5 Things to Do Before You Take Time Off Of Work

KBB_flipflops_on_the_sandWhenever I plan a trip for anyone (and considering I don’t travel all that often, you’d be surprised at how often I have done this for other people), I always joke about the extra work involved in taking time off. Vacations are supposed to be restorative, relaxing and fun but it’s easy to get caught up in stressing over the details of planning your holiday. Next thing you know, you’ve spent the first two days of your vacation trying to come down off of the adrenaline rush.

I’m not going to sugar-coat the truth for you and tell you there’s some magical formula that will leave you completely worry-free when planning your vacation. But if you are planning to take time off of work, here are a few ideas to get you from stressed out to stoked.

Do thy research. It’s a good idea to store all of the details concerning your flight, your accommodations, etc. all in one place for easy reference. In doing this, you may find you’ve missed a step (do you know how you’re getting to the hotel from the airport?) It’s also a good idea to check if your passport and any other travel documents are up-to-date, as well as your travel vaccines. If you’re traveling to some place exotic, make sure you read up on the weather, currency and other issues you might feel are of concern to your health and/or safety. A prepared, informed traveler is a safe, happy and healthy one.

Tie up loose ends. There’s nothing worse than trying to pick up a colleague’s project and realize that you have absolutely no idea what’s going on. Leaving someone or something dangling at work is impolite, unprofessional and not a great scene for anyone involved. You don’t want to leave someone with a mess of a project, and let’s face it- you don’t really want to deal with that mess when you come back to work, do you?

Make an action plan for your absence. If you’re taking work with you, make sure you have the appropriate means to get done what you need to get done. If someone else needs to get something done while you’re away and they need your input, let them know how best to get in touch with you, if at all. (Kind of like Number 2).

Plan your vacation before you leave. Too often we expect ourselves to come back from vacation and jump right into the thick of things, which sounds almost as stressful as not having a vacation at all. Do yourself a favor and don’t spend most of your vacation anticipating your return to work. Take an extra day off to unpack, schedule catch-up time, telecommute or do whatever it is you need to do to make sure the stress of transitioning back to the workplace doesn’t counteract the positive, relaxing effects of your vacation.

Where in the world is Carmen Sandiego? Unless you want to be associated with this elusive anti-hero, please inform the appropriate authorities of where you are going- your loved ones, your boss, etc. I once was hired for a job because one of the employees decided she was going to take off to Australia for a month and not tell anyone. It may seem like common sense, but this really, truly did happen and I want to make sure you don’t make the same mistake!

If you know ahead of time where you’re going, what you’ll need and what’s going to happen when you get back you can automatically forget everything else. You’ve done the work already. Now: sit back, relax, and have a margarita. Those are B’s orders.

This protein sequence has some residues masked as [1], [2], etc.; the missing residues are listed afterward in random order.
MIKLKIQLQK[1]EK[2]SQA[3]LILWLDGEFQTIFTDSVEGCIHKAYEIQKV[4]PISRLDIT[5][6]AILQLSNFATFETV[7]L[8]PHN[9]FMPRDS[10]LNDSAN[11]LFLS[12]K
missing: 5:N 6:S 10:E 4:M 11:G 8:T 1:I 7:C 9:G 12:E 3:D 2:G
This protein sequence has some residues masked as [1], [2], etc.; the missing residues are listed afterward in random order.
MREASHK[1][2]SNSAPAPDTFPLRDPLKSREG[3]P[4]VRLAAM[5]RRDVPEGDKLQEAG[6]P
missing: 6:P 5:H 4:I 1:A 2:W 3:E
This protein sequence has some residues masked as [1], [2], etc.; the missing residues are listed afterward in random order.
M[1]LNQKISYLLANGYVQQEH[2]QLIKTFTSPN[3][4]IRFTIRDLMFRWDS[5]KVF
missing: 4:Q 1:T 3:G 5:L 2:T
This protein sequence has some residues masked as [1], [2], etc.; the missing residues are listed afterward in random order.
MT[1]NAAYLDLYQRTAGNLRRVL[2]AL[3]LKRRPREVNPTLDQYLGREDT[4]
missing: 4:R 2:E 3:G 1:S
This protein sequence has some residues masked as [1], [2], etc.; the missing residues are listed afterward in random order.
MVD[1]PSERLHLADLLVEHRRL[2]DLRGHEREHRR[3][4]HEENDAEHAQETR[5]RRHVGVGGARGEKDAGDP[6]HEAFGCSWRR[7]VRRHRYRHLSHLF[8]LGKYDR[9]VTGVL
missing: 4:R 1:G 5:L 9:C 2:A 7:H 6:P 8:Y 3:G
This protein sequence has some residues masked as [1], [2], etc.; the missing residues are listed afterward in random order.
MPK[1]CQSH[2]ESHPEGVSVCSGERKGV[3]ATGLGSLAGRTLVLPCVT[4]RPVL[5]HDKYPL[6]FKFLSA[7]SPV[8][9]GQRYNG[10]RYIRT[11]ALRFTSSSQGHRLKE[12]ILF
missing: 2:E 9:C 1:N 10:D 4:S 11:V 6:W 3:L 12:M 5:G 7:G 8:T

KBwB-BFlower-50I bet you anything that you travel more than I do (it’s not that difficult) so if you’ve got more travel tips to share, I’d love to hear them! Comment below or drop me a line at keepingbusyb@gmail.com. I may choose to share them in another travel-related post.

Or you could just tell me stories about your travels, really. My goal is to live vicariously through other people’s vacations.

When You Just Need a Sounding Board

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Everyone needs at least one important person in their professional lives that has nothing to do with your boss, your co-workers, or your employees. Whether you’re the person who runs meetings or the person who cleans up after them, we all as professional people need a sounding board to get us through our professional crises and challenges.

Swapping work horror stories over margaritas with friends may be a fun way to unwind and let loose all of that nasty stuff that you’ve been holding in all week, like how tired you are of hearing your co-worker swoon over her new boyfriend, or how poorly-dressed the new supervisor was last Thursday.

Having someone to act as a sounding board for you is a more meaningful experience than that. It’s useful to be able to gossip (and depending on your relationship with your sounding board there may be some sniping involved). But more importantly, your sounding board is someone you should be able to go to in times of real difficulty; someone who knows you well enough to understand how you operate and which professional goals mean the most to you. They can help provide an objective perspective on your own unique challenges at work while keeping your personal and professional well-being in mind.

This person may be a trusted friend, a former colleague, or an acquaintance met through work connections. Maybe it’s a friend of yours that has similar career goals, or a relative who may have experience in your particular field. Whatever your relationship is to your sounding board, they ultimately should be someone you trust and ultimately someone whose opinion you respect. Ideally, your sounding board should be drawn from your pool of acquaintances outside of your own workplace (if you have one). Work relationships run the risk of going south quickly if sensitive or potentially harmful information is shared. Open communication between you and your sounding board is key; it’s important that you choose a sounding board with whom you can be candid, and who can return your candor in a constructive way.